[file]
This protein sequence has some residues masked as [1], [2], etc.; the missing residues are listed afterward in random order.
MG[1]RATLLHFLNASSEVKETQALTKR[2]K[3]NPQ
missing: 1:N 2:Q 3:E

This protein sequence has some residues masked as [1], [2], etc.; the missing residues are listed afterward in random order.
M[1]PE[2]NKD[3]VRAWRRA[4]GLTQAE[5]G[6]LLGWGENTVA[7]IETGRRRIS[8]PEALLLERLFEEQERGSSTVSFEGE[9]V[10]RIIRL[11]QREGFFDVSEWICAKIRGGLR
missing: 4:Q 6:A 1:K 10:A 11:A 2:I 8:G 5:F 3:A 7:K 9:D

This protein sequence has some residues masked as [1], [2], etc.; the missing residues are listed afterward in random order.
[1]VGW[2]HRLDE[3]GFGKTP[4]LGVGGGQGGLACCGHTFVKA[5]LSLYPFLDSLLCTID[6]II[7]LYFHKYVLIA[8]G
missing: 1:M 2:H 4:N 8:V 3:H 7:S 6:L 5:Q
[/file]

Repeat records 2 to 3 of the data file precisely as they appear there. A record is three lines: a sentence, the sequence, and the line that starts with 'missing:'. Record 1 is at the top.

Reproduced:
This protein sequence has some residues masked as [1], [2], etc.; the missing residues are listed afterward in random order.
M[1]PE[2]NKD[3]VRAWRRA[4]GLTQAE[5]G[6]LLGWGENTVA[7]IETGRRRIS[8]PEALLLERLFEEQERGSSTVSFEGE[9]V[10]RIIRL[11]QREGFFDVSEWICAKIRGGLR
missing: 4:Q 6:A 1:K 10:A 11:A 2:I 8:G 5:F 3:A 7:K 9:D

This protein sequence has some residues masked as [1], [2], etc.; the missing residues are listed afterward in random order.
[1]VGW[2]HRLDE[3]GFGKTP[4]LGVGGGQGGLACCGHTFVKA[5]LSLYPFLDSLLCTID[6]II[7]LYFHKYVLIA[8]G
missing: 1:M 2:H 4:N 8:V 3:H 7:S 6:L 5:Q